For eco-friendly surfboard shapers, more kelp in the lineup
Surfing’s dirty secret is easy to find in the drab enclave of San Clemente known as the surf ghetto, where the ocean breeze is spiked with the sweet smell of chemicals and men wearing flip-flops and coated with white dust search for magic inside blocks of toxic foam.
Joey Santley is looking for something equally elusive: an environmentally friendly surfboard. Or at least one with a carbon footprint that’s less titanic.
“A ‘green surfboard’ is inherently an oxymoron at this point,” said Santley, 44, a frenetic surfboard shaper and entrepreneur. “Hopefully in the future it won’t be.”
Two years ago, Santley and a partner formed Green Foam Blanks, which makes rigid foam surfboard cores by fusing polyurethane with recycled polyurethane dust gathered from workshops that would otherwise discard it. That yields more boards per ounce of toxic polyurethane. The company recently signed a deal with a leading maker of traditional blanks to manufacture and distribute its product in North America, Japan, Europe and Costa Rica.
Still, this being a start-up, Santley is chief dust collector as well as part-owner.
He darts down a gangway between two nondescript buildings and bounds up the stairs of one of the neighborhood’s numerous surfboard factories. Under a whirring cutting machine, he hits gold: a pile of white polyurethane foam shavings as light as Rocky Mountain snow.
“This is like a perfect powder day,” Santley said, shoveling the stuff into a trash bag and holding it aloft. “Probably enough for about a dozen boards. And it won’t end up in the landfill.”
For the committed, surfing is a spiritual enterprise -- a connection with a divine energy unleashed by the interaction of wind, water and ocean-floor geography.
That the appliance surfers use to tap this energy is made from petroleum-based foam, polyester resins and chemically treated fiberglass has long been surfing’s quiet contradiction. A broken board tossed in a landfill will take generations to biodegrade; the plastic fins probably never will. Even the thin strip of wood that runs down the middle to provide strength comes at an environmental cost -- a minuscule yield from the raw material it’s milled from.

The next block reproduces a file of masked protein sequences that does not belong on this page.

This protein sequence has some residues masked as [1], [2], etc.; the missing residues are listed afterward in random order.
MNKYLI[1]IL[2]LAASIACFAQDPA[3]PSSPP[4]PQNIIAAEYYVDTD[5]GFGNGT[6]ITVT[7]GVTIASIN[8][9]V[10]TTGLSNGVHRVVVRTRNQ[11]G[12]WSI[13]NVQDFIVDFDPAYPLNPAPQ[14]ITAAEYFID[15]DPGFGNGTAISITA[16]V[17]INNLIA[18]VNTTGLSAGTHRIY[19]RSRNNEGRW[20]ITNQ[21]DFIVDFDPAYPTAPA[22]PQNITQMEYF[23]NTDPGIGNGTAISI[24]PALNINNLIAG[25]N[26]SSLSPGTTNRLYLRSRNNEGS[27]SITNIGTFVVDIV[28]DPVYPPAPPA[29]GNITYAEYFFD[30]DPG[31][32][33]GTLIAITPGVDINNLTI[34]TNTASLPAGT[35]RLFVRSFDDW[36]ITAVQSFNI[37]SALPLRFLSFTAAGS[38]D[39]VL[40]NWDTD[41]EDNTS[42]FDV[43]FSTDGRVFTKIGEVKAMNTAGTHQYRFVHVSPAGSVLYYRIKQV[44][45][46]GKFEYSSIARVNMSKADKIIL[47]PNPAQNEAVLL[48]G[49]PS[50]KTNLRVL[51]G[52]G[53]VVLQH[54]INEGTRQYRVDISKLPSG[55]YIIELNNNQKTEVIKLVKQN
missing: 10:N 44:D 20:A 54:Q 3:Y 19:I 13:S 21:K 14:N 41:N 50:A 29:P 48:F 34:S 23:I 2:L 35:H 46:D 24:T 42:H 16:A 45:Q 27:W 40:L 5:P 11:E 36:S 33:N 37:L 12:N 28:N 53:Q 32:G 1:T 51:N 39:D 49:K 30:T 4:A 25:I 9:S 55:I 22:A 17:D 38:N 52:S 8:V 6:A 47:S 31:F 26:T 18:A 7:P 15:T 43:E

That this is the way most boards have been made for half a century is a reflection of Southern California’s home-grown surfboard industry. It’s a low-margin business bound by stubborn craft traditions and near-mystical customer expectations of how a surfboard should feel and perform.
In recent years, a wave of experimentation has sought to detoxify surfboards by utilizing materials that suggest the Whole Earth Catalog rather than the Periodic Table of Elements. Hemp, bamboo, kelp and silk instead of fiberglass. Foam made from soy and sugar. Adhesive resins made from linseed, pine and vegetable oils.
But changing the way surfboards are made has proved to be as difficult as riding the pumping winter swell at Pipeline.
“Changing the surfboard industry is like trying to turn an aircraft carrier,” said Ned McMahon, 54, a founder of Malama Composites, a San Diego company seeking a niche for its soy-based surfboard blanks. “Surfers are supposed to have this reputation for being free-thinking. . . . But they’re really just sheep following leaders.”
For most of the last 50 years, the primary sheep herder was Gordon “Grubby” Clark, who along with Hobie Alter pioneered the switch from wood to mass-produced, lightweight foam surfboards.
The irascible Clark perfected the cell structure of his polyurethane blanks, formed by the reaction of liquid chemicals poured by hand into one-of-a-kind molds Clark built himself. They were strong, light and easy to shape.
Clark’s take-no-prisoners business tactics -- shutting out competitors by threatening to withhold blanks from shapers who patronized them -- gave him a near-monopoly. Clark Foam became the industry standard.
But Clark’s Orange County factory eventually caught the attention of environmental and workplace regulators. At issue was one of the main ingredients in polyurethane foam: toluene diisocyanate, or TDI, a possible carcinogen that can be inhaled and absorbed through the skin. In 2005, Clark -- in his 70s and fearing legal liability -- abruptly closed his business.
“My full-time efforts will be to extract myself from the mess that I have created for myself,” he wrote to customers.
Entrepreneurs rushed in to fill the void. Some tried to replicate Clark’s formula. Others switched to blanks made from expanded polystyrene, a less toxic, recyclable material used in disposable coffee cups.
The few who have sought to go greener have confronted unanticipated chemistry, entrenched aesthetic preferences and a cool reception from shapers and professional surfers reluctant to fix what they don’t consider broken.